I'll make a new post when I have something to show.
 
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#7
Yeah, algorithm upscaling isn't generally worth it for having better looking game textures, if at all, you'd want to combine it with overpainting techniques that are done manually (Took a shot at Composite Armor in the past) or whatever else.

You tend to be able to find texture packs in other games that use upscale > sharpen filter, which some find nice, but I personally hate the look of those.

P.S. Easy/best way to have unique set of textures for each planet is to simply copy and rename them both as files and in the .TRN, as Lasko kind of alluded to.

[Image: gdUOGFo.png]

So here for example, 'ChildConfusedhader' is pointing to the shader/*.sht name of the shader, which might or might not be used in multiple files in the game, so what you want to do is rename it in the .TRN, to, say rename grss_long_darkgreen to dantooine_grss_long_darkgreen in that .TRN (And the other children ofc, then;

Go and copy/grab/edit shader/grss_long_darkgreen.sht, rename it to dantooine_grss_long_darkgreen.sht and open it up, then edit the TXMS/TXM/000x/NAME chunk string in the same manner as you've renamed the .sht, then make a copy of that file and rename it so you now have a completely new file structure that is only used by that .TRN.

[Image: IhMtdhU.png]

Yes, it'll take a little bit to set it all up, but ultimately it's worth it. Same method can also be applied to most things in the game, models, textures, audio files, object iff's even, etc.
 
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#8
Thanks for that info Timbab. I will try to make use of it after I get the proof of concept working.

I prefer the idea of not replacing the original textures because (with a few exceptions) they are very well made and have a consistent style that I am having a lot of trouble replicating with Substance Painter. It's possible but it's time-consuming like nothing else I've ever tried. And I'm no artist tbh.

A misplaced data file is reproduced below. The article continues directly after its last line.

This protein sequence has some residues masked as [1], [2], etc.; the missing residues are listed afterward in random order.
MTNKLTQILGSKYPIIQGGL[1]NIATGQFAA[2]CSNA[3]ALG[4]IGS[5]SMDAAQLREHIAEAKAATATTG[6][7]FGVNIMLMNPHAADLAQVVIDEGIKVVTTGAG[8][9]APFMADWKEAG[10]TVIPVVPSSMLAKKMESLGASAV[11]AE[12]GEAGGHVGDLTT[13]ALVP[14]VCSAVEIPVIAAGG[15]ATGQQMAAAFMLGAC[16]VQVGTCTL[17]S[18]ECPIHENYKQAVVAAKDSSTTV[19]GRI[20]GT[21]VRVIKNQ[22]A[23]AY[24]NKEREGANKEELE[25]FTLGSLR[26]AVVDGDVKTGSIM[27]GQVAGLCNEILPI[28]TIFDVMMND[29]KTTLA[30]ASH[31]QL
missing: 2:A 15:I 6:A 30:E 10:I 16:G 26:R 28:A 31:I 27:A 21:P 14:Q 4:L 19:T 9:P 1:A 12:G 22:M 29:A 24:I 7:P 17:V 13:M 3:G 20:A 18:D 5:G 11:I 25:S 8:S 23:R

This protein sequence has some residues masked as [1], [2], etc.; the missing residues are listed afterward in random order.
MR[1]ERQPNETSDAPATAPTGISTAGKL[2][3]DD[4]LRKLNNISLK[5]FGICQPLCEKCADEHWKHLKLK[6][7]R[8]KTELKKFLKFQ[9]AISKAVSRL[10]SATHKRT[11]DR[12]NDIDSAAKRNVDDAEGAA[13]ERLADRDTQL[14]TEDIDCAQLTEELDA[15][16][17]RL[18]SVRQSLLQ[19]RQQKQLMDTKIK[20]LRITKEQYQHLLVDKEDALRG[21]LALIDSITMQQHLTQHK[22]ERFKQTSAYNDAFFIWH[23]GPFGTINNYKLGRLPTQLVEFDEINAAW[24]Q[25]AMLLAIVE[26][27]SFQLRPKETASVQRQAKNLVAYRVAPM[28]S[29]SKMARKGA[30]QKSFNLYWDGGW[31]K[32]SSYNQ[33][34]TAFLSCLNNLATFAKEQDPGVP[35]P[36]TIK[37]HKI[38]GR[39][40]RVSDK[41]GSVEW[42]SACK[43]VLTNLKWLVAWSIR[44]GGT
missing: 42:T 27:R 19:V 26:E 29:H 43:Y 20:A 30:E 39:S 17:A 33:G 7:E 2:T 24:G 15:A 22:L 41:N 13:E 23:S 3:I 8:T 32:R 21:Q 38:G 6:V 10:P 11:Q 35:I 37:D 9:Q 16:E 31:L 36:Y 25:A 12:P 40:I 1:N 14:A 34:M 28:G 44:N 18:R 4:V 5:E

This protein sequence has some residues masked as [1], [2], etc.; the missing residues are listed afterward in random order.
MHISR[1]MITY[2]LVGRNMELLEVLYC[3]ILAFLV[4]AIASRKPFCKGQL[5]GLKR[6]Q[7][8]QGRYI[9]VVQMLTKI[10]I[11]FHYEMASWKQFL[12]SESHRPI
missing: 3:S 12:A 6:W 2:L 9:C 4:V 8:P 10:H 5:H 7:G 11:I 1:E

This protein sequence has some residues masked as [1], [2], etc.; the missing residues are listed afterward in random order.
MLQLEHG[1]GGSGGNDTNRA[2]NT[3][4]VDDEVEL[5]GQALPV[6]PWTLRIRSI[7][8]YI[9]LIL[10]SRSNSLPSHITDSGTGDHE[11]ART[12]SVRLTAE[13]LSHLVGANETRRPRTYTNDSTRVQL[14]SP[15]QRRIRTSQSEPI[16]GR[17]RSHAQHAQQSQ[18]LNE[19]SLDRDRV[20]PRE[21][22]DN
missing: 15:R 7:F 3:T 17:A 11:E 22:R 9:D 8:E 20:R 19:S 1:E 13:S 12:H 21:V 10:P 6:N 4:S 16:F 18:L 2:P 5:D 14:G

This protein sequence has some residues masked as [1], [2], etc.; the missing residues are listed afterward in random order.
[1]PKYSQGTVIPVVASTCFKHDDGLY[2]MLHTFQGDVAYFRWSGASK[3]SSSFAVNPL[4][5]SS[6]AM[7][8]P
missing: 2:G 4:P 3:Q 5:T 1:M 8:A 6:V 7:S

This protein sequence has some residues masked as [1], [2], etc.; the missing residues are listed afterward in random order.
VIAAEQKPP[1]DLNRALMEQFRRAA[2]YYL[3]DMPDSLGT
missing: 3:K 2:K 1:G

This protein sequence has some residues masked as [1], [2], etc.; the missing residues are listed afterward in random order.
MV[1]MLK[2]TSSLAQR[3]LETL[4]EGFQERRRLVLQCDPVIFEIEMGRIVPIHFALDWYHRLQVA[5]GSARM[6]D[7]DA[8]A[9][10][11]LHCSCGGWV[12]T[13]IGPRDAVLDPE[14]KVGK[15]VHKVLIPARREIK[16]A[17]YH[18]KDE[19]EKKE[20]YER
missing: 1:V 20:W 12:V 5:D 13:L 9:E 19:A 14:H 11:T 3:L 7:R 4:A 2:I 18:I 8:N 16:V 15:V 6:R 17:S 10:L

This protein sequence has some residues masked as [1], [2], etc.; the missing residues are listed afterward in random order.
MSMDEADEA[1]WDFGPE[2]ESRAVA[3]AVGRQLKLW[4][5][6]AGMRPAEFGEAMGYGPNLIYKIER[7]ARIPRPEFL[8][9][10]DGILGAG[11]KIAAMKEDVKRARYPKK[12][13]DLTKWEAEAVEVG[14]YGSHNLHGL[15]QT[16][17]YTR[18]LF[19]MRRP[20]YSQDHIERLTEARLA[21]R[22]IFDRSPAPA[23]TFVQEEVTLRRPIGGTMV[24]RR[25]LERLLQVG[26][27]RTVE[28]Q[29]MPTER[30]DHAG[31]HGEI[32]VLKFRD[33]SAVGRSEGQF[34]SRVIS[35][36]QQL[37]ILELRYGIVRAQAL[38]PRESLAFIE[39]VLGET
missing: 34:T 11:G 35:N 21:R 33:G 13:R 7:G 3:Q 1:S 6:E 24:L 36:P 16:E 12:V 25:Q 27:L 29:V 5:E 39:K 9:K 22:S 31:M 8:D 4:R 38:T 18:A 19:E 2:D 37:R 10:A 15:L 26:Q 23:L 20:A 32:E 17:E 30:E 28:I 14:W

So I went back to the upscaling idea. I knew it had merit, it was just a question of finding the right method. Check this out http://webdav.tuebingen.mpg.de/pixel/enhancenet/ Some much smarter people than me have trained a neural network to perform very high quality image upscaling. And they have made it publicly available. It basically upscales everything by 4x which is perfect for this application.

The upscaling method will produce differences between the regular and normal textures (because it synthesizes new information) and that will mess up the bump-mapping. To do it the right way, I would have to create new normals from the upscaled textures. All the normal filenames seem to end with "_n" so it might not be too tricky to identify them and there are tools to automatically create the new normals from the upscaled textures. There are some other textures like color-ramps that don't need to upscaled and I might be able to easily exclude those too.

But ... nothing is ever straightforward and I've spent all evening in Python hell. I'm going to try again tomorrow with FreeBSD instead of Ubuntu because I think Ubuntu has some weird relationship with Python that I don't understand.

The TL;DR is this :

Original http://webdav.tuebingen.mpg.de/pixel/enh...gle-nn.jpg
Upscaled http://webdav.tuebingen.mpg.de/pixel/enh...le-pat.jpg